What you’re getting yourself into
5,100 words, 17-34 minute read time
- Laziness is largely an innate behavior, exacerbated by modern society that allows and encourages it.
- We’re pretty bad at gauging our level of activity and effort. Most of us think we’re more active than we really are, and train harder than we really do.
- Simply increasing your effort can have a dramatic impact on how quickly you can gain muscle and strength.
- There are a few simple strategies you can use to overcome laziness and naturally increase the effort you put into your training.
If there’s one fact that’s enduringly true in research, practical experience, and simple observation of all facets of life, it’s this: More effort tends to yield better results. You get out of training (or anything, really) what you put into it.
There’s one little problem with this, however.
Most people are lazy (myself included). Most people also don’t like admitting that to themselves. This article discusses how to be a little less lazy.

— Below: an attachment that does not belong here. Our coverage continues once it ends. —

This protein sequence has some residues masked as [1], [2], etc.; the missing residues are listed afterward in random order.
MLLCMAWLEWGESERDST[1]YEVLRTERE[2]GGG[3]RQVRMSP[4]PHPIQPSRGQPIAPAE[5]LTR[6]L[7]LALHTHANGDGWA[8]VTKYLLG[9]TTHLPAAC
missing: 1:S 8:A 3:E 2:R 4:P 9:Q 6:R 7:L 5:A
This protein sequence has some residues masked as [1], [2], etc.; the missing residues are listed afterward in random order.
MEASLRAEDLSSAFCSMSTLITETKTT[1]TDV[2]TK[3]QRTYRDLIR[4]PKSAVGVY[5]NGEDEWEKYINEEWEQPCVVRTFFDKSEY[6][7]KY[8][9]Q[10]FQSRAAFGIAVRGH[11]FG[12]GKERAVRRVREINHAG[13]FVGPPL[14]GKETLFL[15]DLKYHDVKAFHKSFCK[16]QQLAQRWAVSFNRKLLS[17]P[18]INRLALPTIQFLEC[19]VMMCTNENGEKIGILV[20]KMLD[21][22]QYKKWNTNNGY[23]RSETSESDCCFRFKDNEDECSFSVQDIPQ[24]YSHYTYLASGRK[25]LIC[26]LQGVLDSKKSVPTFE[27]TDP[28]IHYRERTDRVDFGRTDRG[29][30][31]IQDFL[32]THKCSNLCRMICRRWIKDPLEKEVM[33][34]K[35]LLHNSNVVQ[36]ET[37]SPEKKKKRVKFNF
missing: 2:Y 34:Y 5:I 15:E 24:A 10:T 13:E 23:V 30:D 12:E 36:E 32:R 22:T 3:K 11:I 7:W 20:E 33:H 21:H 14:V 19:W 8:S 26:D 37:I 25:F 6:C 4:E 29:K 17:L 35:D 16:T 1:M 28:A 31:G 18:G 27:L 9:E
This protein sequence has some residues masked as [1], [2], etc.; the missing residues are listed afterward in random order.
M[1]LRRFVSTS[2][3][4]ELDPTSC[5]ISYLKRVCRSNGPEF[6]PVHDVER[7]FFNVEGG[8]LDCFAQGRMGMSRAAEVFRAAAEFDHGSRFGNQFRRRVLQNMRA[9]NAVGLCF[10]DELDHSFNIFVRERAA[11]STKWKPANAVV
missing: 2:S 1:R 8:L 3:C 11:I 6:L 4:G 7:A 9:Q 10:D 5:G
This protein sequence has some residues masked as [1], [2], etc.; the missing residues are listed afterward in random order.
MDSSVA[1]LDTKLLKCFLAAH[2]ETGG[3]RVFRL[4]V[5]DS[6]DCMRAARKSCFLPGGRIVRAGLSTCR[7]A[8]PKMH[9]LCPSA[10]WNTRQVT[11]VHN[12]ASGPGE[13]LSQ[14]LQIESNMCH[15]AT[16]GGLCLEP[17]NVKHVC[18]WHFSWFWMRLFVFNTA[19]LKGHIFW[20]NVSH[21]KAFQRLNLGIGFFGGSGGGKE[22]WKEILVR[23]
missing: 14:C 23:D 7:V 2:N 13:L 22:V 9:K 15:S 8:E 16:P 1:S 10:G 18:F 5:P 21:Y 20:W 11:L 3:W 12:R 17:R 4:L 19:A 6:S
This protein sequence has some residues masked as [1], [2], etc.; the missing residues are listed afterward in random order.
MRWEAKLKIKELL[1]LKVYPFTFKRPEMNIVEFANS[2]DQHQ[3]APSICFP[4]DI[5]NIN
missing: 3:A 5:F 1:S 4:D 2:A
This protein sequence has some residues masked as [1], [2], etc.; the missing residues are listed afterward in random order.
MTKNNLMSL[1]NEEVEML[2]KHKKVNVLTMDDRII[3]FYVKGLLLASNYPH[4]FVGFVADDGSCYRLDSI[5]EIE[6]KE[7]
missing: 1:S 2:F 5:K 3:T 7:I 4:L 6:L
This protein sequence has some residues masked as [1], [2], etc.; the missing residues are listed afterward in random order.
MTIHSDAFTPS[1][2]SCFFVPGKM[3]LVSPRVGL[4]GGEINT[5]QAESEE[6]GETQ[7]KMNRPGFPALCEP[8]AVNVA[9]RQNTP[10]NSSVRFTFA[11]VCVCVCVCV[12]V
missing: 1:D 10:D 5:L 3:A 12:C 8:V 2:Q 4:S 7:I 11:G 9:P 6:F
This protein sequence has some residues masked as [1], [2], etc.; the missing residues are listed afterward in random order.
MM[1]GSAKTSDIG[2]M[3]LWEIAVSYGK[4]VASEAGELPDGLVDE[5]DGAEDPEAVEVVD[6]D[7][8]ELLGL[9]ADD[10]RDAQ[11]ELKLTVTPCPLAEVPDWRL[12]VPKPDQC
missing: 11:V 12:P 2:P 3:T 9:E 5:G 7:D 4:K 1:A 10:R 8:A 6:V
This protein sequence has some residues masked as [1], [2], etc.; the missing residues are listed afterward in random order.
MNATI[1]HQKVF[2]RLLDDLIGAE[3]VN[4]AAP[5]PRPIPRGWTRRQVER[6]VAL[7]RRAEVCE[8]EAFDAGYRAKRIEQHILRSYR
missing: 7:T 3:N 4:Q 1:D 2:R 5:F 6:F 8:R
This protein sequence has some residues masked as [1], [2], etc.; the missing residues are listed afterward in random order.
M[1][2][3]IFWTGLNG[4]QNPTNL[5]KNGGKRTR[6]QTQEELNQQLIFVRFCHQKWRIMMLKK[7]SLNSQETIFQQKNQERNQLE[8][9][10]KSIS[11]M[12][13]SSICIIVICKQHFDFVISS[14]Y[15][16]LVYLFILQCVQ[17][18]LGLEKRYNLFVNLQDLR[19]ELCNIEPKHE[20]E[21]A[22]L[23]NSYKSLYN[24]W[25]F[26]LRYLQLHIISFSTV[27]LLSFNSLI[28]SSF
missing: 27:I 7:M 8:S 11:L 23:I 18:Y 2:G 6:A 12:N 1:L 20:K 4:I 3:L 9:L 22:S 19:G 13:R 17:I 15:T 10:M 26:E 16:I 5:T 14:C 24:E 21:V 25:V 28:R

However, it’s important to recognize that some degree of laziness is a good thing, at least when looking at the big picture. Without laziness, we wouldn’t be here.
We’re not too far removed from circumstances in which starvation was always imminent. It’s thought that you were rewarded (or at least, your genes were rewarded) both for being really good at getting food, and for being really good at conserving energy when you weren’t obtaining food. If you were too lazy and too unmotivated to get food, you’d die and fail to pass on your genes. If you were too hyperactive and too motivated to move around when you weren’t acquiring food or in circumstances where food was scarce, you’d burn through too much energy, be more likely to starve, and fail to pass on your genes.
Our motivation for exercise used to be pretty obvious and straightforward: If we weren’t active enough hunting prey or gathering edible plants, we’d starve to death. Even after we domesticated animals and developed agriculture, we still had to be active planting, tending, and harvesting crops, and raising livestock (or following herds, if you were a nomad).